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Switzerland violated human rights, European court finds, in landmark climate case brought by 2,000 women

Christian Hartmann/Reuters

Anne Mahrer and Rosmarie Wyder-Walti, from the group Senior Women for Climate Protection, after their victory at the European Court of Human Rights in Strasbourg, France, April 9, 2024.


A French international court ruled on Tuesday that Switzerland’s failure to adequately combat the climate crisis constituted a violation of human rights, in a historic climate judgment that could have a ripple effect across the world .

The European Court of Human Rights (ECHR) in Strasbourg, France, has handed down its judgment in a case brought by more than 2,000 Swiss women, the majority of whom are aged 70, against the Swiss government. They argued that heat waves caused by climate change were harming their health and quality of life and putting them at risk of death.

The court ruled that the Swiss government had violated some of the women’s human rights due to “critical gaps” in its domestic legislation aimed at reducing the planet’s heat emissions, as well as its failure to meet past climate targets.

This was equivalent to a violation of women’s rights to effective protection against “the serious negative effects of climate change on life, health, well-being and quality of life”, the court said in a statement.

This is the first time that the court has ruled on a climate dispute. There is no right of appeal and the judgment is legally binding.

Experts say the court’s decision This could strengthen other human rights-based climate cases pending before international courts and could open the door to many similar lawsuits being launched in the future.

“Today’s rulings against Switzerland set a historic precedent that applies to all European countries,” Gerry Liston, a lawyer with the Global Legal Action Network, which supported Portugal’s case, said in a statement. “This means that all European countries must urgently revise their targets so that they are science-based and aligned with 1.5 degrees. This is a huge victory for all generations.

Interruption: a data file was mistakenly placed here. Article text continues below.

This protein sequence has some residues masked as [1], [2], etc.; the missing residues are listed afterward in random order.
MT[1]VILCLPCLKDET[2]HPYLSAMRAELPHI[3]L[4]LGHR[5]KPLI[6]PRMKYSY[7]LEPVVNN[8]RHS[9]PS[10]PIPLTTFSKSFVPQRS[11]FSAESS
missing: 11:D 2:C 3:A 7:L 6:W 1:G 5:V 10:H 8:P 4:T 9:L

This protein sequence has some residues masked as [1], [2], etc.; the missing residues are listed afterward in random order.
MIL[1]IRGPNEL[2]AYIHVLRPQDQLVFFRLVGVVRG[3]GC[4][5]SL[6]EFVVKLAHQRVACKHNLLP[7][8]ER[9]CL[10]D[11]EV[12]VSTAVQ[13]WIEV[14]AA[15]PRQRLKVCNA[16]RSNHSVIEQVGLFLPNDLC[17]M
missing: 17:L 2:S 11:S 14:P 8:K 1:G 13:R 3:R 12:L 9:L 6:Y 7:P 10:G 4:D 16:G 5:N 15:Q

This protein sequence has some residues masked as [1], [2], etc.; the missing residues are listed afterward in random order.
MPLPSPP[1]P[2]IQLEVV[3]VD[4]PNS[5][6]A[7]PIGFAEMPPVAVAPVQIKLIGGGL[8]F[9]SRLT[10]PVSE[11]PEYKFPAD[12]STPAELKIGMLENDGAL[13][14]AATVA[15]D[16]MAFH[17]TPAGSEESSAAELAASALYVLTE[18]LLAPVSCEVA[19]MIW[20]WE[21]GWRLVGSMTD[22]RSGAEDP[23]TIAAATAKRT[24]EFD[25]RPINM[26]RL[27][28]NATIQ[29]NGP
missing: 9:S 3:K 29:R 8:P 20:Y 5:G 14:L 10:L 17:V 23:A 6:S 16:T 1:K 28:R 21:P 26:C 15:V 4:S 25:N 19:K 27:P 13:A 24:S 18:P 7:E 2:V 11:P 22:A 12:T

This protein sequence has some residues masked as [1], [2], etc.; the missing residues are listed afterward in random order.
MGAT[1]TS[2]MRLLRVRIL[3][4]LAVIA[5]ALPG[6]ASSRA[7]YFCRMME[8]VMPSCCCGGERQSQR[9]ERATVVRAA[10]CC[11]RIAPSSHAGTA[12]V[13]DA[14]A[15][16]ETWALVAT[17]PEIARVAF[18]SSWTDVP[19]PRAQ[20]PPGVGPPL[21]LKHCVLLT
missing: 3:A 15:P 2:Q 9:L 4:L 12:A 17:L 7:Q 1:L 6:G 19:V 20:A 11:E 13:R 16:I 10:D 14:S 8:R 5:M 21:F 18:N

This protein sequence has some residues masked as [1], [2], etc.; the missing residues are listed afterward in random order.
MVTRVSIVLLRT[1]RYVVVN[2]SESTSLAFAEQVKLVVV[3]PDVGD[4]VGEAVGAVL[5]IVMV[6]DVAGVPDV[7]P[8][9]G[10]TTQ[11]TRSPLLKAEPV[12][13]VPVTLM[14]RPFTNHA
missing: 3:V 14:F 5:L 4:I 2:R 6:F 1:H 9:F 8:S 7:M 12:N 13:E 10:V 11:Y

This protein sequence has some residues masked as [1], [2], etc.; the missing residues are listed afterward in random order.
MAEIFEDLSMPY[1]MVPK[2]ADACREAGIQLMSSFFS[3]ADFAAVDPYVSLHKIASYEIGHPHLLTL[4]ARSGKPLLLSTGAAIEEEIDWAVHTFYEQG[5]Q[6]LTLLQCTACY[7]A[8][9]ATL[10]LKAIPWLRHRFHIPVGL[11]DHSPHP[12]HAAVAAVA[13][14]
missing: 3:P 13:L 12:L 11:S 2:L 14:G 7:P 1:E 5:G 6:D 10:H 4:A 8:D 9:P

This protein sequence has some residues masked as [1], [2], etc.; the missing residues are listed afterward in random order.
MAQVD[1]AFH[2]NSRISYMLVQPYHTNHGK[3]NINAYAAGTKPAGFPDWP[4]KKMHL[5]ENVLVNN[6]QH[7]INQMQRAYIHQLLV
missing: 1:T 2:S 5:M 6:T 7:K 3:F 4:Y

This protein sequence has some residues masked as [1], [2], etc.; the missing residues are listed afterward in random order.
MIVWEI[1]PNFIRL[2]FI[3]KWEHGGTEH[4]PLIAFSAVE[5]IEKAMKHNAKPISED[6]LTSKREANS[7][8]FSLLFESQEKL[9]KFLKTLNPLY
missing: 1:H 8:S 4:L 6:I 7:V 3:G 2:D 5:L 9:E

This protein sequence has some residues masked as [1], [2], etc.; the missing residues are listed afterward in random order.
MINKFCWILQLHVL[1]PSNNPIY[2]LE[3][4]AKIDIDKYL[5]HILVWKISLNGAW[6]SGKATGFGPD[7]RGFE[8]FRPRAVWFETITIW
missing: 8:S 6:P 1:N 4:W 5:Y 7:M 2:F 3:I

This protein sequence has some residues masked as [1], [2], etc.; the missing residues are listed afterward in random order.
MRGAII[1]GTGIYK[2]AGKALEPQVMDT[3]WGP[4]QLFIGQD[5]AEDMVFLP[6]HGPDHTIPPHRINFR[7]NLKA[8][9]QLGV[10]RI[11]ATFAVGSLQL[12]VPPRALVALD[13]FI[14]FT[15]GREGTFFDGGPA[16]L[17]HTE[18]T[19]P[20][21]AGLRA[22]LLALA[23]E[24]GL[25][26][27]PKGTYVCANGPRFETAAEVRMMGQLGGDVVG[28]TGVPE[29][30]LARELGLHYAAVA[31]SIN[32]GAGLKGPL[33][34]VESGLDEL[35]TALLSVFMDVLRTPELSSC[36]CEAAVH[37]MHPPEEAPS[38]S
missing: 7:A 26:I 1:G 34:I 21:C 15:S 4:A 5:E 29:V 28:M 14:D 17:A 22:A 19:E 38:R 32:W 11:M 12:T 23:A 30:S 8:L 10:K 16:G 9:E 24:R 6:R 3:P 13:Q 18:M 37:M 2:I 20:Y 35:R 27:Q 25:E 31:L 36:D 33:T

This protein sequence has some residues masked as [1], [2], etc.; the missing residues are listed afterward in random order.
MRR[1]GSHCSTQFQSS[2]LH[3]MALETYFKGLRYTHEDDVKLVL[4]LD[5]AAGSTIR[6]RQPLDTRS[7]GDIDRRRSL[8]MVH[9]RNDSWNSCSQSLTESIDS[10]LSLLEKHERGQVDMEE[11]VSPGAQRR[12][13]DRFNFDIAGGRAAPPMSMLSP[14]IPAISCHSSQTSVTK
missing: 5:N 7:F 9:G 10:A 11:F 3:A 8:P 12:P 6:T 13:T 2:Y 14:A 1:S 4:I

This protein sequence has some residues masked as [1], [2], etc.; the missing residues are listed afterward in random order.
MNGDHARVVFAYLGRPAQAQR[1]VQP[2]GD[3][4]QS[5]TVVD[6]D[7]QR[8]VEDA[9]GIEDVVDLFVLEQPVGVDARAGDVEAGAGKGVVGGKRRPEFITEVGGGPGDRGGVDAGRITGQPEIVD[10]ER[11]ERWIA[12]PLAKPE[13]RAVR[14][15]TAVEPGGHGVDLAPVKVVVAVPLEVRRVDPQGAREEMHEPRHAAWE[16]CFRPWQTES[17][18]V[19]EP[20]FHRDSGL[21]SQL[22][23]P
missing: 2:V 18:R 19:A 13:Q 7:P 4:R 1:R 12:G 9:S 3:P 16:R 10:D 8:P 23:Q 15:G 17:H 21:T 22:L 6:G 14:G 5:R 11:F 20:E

This decision could also force Switzerland to reduce its consumption of fossil fuels more quickly. Fossil fuels are the main driver of human-caused climate change.

Vesselina Newman, of the environmental lawyers’ organization ClientEarth, said the outcome “from one of the world’s highest courts sends a clear message that governments must take concrete action on emissions to protect the human rights of their citizens.

The court also handed down judgments on two other complaints, one filed by a municipal mayor against the French government and the third, the largest and most publicized, filed by six young Portuguese people against 32 European countries. These two allegations were deemed “inadmissible”.

Jean-François Badias/AP

Swedish climate activist Greta Thunberg, second from left, joins Portuguese youth during a protest outside the European Court of Human Rights on Tuesday in Strasbourg, France.

The French application was rejected because the applicant had since left the country and no longer had ties to the region his case focused on and was therefore not considered a “victim” for the purposes of the trial.

The court dismissed the Portuguese case on the grounds that the claimants had not exhausted all legal avenues in their national court. system first. He also ruled that there was no reason to extend the claim to countries other than Portugal.

Catarina dos Santos Mota, one of the plaintiffs in the case, said that although the ruling was not favorable, the ruling was nonetheless a victory. “We didn’t break the wall but we made a huge crack,” she said. “I want the victory against Switzerland to be used against all European countries and in national courts.”

As the climate crisis worsens, climate litigation is becoming an increasingly popular tool to try to force governments and businesses to step up their climate action, especially as the world remains largely on track in in terms of reducing emissions quickly enough to avoid catastrophic warming.

Tuesday’s ruling in favor of the Swiss sets “a precedent that other international courts must follow,” Liston told CNN.

The International Court of Justice and the Inter-American Court of Human Rights both have ongoing cases regarding the impacts of climate change on human rights.

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With a penchant for words, jack began writing at an early age. As editor-in-chief of his high school newspaper, he honed his skills telling impactful stories. Smith went on to study journalism at Columbia University, where he graduated top of his class.After interning at the New York Times, jack landed a role as a news writer. Over the past decade, he has covered major events like presidential elections and natural disasters. His ability to craft compelling narratives that capture the human experience has earned him acclaim.Though writing is his passion, jack also enjoys hiking, cooking and reading historical fiction in his free time. With an eye for detail and knack for storytelling, he continues making his mark at the forefront of journalism.
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